4 Lettering Layout Hacks

If you struggle with creating layouts when you letter and do calligraphy, watch this video for the 4 hacks that make planning your layouts easier.


Layouts are hands-down one of the most challenging things you’ll have to tackle in lettering and calligraphy work. They can be SO. HARD. And honestly, I’m still not a pro. It’s something that takes years and years of practice. But, I CAN say I’ve picked up some pretty handy tips along the way.

4 of them, to be exact.

First Things First…

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Tools Mentioned

Prefer watching over reading? Feel free to skip right to the video and see these in real-time! 👇🏻


For a more detailed step-by-step on layouts, be sure to check out this video, where I share tips for beginners.

Hack #1: Don’t write your words in order

This might sound counterintuitive but bear with me. First, write out your quote and figure out what the most important words are.

For me, “creativity,” “intelligence,” and “fun” are the most important in this quote.

Now take those three words and write them in calligraphy. For this, I’m using my favourite basic black brush pen I’ve linked above, the Tombow Fudenosuke.

Hack #2: Use block letters to your advantage

Block letters are my major secret weapon when I’m having trouble with layouts. Because they’re all one x-height, they don’t have the annoying ascenders and descenders to work with!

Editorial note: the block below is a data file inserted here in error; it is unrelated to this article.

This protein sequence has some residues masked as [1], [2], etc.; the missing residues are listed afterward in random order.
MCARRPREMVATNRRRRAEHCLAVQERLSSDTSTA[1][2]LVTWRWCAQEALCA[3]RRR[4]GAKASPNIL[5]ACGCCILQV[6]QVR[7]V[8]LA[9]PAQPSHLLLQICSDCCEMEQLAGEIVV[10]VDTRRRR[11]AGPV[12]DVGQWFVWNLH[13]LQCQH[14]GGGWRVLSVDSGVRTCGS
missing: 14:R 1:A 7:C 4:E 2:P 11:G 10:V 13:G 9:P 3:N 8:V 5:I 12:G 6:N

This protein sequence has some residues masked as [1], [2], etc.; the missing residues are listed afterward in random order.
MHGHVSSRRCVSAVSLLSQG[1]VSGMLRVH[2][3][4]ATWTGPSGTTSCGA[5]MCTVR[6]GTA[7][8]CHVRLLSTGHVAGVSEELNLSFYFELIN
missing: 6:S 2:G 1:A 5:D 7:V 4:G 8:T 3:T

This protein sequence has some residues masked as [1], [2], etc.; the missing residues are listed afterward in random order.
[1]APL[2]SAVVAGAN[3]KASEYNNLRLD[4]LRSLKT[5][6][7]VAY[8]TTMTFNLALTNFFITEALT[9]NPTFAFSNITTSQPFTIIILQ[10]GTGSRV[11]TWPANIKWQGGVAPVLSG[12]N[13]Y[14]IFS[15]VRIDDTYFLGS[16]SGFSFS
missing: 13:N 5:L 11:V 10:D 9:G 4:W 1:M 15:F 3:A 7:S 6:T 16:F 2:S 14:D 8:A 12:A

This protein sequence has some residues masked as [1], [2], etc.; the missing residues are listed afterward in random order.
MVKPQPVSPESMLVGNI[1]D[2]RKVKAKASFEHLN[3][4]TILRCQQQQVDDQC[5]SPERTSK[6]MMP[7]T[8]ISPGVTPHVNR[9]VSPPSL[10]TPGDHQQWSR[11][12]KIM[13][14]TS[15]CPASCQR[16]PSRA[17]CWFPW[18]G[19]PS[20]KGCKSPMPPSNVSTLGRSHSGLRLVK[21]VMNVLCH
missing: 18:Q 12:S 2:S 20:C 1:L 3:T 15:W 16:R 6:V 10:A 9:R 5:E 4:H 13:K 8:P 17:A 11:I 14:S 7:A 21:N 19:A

For reference.

If I were to write the other words in my quote here, they’d run into my calligraphy and look awkward. So instead, I’m going to fill in the in-between gaps with block lettered words!! (For this, I’m using a micron pen size 0.5, linked above.)

Now, you’re probably thinking about how my composition looks off-centre right now – and that brings me to the next hack…

Hack #3: Use tracing paper

Tracing paper is my second-most used item in my calligraphy work (after my trusty Tombow Fudenosuke).

Here, I take a piece of tracing paper and place it over the top of the initial layout, and start tracing and rearranging my quote until it’s PERFECTLY centred how I want it!

Then once it’s perfect, if I wanted it on a good copy paper, I’d use a lightbox and trace it back through. If you don’t have a lightbox, you could also do a graphite transfer.

Hack #4: Add flourishes & filigree to fill up empty space

Honestly, sometimes this isn’t even necessary… but it’s sooo helpful sometimes! For example on this layout, I’d love for the empty sections to be a little more filled up.

Personally I’m not a huge “flourisher,” but I’ve found that having some go-to embellishments or “filigree,” can come in sooo handy to finish things off! It’s also a good idea to try to keep things symmetrical on both sides.

I highly recommend googling “lettering filigree” or even just starting to notice it to keep some in the back of your mind!


And that’s a wrap!

When it comes to layouts, it’s a practice game. You just get better at seeing things come together before you put them on paper, and it gets easier over time.

I hope these hacks were helpful! If you found this helpful, don’t forget to comment on the video and let me know! If you want more layout support, I’ve got another video that’s a little more in-depth about my process, here!

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